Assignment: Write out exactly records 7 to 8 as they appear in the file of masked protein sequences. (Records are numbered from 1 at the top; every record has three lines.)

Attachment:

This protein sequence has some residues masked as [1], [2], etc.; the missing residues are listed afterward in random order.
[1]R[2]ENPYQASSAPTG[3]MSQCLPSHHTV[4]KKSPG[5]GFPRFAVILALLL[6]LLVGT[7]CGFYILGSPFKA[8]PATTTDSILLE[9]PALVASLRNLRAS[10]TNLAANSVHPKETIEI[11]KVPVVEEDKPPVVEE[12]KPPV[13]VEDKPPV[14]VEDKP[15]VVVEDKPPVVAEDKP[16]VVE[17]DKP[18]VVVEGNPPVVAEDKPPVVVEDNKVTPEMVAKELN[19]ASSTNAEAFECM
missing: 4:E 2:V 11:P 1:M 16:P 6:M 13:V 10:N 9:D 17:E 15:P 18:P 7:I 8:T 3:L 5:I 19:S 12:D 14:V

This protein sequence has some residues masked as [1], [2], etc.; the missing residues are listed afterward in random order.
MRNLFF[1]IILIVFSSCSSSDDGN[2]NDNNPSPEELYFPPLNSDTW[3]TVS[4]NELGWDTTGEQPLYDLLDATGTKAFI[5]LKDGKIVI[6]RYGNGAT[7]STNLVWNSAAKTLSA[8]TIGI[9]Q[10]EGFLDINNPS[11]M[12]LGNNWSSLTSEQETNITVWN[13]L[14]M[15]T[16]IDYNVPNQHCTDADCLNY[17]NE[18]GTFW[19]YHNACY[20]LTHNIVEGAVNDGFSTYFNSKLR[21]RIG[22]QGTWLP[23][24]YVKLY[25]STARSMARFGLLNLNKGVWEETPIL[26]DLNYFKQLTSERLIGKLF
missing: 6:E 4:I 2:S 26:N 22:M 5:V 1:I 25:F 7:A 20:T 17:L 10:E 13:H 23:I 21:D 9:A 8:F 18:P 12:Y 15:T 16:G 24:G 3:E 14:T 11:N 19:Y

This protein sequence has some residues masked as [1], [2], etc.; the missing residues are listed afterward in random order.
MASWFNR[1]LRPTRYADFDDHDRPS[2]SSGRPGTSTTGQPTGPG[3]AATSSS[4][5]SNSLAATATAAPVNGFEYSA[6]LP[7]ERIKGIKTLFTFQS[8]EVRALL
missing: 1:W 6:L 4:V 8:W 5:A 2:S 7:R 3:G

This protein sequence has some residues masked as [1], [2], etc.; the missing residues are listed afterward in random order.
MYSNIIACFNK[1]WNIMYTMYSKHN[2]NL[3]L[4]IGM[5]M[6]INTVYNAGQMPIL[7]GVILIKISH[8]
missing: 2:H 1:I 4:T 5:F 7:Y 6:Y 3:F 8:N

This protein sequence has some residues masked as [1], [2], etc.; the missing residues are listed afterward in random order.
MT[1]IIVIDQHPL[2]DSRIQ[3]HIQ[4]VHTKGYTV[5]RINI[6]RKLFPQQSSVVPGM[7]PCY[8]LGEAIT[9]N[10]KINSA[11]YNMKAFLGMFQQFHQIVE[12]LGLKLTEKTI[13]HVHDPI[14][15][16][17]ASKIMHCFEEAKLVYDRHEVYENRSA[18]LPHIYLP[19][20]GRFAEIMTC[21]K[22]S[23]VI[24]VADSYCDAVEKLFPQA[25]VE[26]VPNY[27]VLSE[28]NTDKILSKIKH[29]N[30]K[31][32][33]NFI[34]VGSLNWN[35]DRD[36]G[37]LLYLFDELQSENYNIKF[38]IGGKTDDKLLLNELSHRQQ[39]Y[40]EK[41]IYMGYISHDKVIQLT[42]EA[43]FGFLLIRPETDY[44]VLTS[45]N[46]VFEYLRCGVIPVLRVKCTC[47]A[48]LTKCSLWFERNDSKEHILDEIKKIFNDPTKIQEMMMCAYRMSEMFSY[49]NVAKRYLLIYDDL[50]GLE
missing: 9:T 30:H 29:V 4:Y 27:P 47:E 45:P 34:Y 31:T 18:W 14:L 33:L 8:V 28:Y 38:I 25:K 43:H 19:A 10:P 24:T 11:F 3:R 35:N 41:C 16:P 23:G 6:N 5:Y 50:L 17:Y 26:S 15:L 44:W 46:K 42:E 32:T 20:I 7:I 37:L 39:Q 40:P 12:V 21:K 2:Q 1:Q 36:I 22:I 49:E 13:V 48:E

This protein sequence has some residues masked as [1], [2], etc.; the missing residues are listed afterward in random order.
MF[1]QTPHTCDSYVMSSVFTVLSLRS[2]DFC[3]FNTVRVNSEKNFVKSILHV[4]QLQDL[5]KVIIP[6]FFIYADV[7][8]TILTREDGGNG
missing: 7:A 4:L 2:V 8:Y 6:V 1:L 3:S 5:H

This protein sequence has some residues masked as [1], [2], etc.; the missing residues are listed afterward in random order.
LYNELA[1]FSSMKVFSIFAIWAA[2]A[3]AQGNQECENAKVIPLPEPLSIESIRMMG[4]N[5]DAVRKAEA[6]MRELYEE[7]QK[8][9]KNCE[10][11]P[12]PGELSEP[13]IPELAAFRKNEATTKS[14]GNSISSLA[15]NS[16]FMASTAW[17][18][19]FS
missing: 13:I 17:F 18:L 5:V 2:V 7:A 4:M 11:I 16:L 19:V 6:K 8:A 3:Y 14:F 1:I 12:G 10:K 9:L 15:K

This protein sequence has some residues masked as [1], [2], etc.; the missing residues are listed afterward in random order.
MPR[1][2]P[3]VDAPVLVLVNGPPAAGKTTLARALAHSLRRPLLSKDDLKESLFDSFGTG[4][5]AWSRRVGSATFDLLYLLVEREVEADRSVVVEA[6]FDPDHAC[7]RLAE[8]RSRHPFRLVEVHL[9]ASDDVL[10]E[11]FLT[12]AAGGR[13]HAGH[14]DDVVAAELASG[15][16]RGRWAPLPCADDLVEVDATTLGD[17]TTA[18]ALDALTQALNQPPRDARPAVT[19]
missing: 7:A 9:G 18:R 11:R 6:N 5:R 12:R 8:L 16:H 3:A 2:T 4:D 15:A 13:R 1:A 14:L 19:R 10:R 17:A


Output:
This protein sequence has some residues masked as [1], [2], etc.; the missing residues are listed afterward in random order.
LYNELA[1]FSSMKVFSIFAIWAA[2]A[3]AQGNQECENAKVIPLPEPLSIESIRMMG[4]N[5]DAVRKAEA[6]MRELYEE[7]QK[8][9]KNCE[10][11]P[12]PGELSEP[13]IPELAAFRKNEATTKS[14]GNSISSLA[15]NS[16]FMASTAW[17][18][19]FS
missing: 13:I 17:F 18:L 5:V 2:V 7:A 4:M 11:I 16:L 19:V 6:K 8:A 3:Y 14:F 1:I 12:G 10:K 9:L 15:K

This protein sequence has some residues masked as [1], [2], etc.; the missing residues are listed afterward in random order.
MPR[1][2]P[3]VDAPVLVLVNGPPAAGKTTLARALAHSLRRPLLSKDDLKESLFDSFGTG[4][5]AWSRRVGSATFDLLYLLVEREVEADRSVVVEA[6]FDPDHAC[7]RLAE[8]RSRHPFRLVEVHL[9]ASDDVL[10]E[11]FLT[12]AAGGR[13]HAGH[14]DDVVAAELASG[15][16]RGRWAPLPCADDLVEVDATTLGD[17]TTA[18]ALDALTQALNQPPRDARPAVT[19]
missing: 7:A 9:G 18:R 11:R 6:N 5:R 12:R 8:L 16:H 3:A 2:T 4:D 15:A 13:R 1:A 14:L 19:R 10:R 17:A